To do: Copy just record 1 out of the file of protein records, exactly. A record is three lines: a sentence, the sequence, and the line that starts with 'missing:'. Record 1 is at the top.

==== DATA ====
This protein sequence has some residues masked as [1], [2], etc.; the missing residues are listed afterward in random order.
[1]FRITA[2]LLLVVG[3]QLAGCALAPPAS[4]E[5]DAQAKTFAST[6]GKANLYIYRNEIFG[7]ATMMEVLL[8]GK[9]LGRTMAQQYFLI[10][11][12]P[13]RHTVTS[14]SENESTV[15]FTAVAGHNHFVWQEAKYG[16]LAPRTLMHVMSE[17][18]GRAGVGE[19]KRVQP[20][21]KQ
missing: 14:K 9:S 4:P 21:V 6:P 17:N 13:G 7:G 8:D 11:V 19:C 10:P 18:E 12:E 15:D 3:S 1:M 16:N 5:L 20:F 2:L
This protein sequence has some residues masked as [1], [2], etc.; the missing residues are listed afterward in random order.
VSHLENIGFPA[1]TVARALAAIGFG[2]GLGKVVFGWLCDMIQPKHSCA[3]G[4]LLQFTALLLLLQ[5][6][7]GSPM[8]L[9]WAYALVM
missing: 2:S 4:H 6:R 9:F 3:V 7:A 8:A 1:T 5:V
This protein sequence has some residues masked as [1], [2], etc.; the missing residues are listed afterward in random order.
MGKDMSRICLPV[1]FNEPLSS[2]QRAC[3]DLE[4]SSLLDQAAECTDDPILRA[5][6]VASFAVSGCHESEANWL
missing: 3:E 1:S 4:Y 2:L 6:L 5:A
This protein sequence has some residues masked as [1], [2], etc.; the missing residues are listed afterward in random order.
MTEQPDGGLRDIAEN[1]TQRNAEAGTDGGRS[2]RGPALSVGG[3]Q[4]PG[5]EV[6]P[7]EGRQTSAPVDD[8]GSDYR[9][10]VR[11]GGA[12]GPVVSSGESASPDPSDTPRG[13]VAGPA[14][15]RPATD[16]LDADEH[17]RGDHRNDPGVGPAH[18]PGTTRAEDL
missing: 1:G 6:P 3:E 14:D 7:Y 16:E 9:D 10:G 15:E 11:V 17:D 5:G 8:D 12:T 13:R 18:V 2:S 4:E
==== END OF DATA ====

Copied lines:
This protein sequence has some residues masked as [1], [2], etc.; the missing residues are listed afterward in random order.
[1]FRITA[2]LLLVVG[3]QLAGCALAPPAS[4]E[5]DAQAKTFAST[6]GKANLYIYRNEIFG[7]ATMMEVLL[8]GK[9]LGRTMAQQYFLI[10][11][12]P[13]RHTVTS[14]SENESTV[15]FTAVAGHNHFVWQEAKYG[16]LAPRTLMHVMSE[17][18]GRAGVGE[19]KRVQP[20][21]KQ
missing: 14:K 9:S 4:P 21:V 6:P 17:N 13:G 7:G 8:D 11:V 19:C 10:P 18:E 12:E 15:D 3:S 1:M 16:N 5:L 20:F 2:L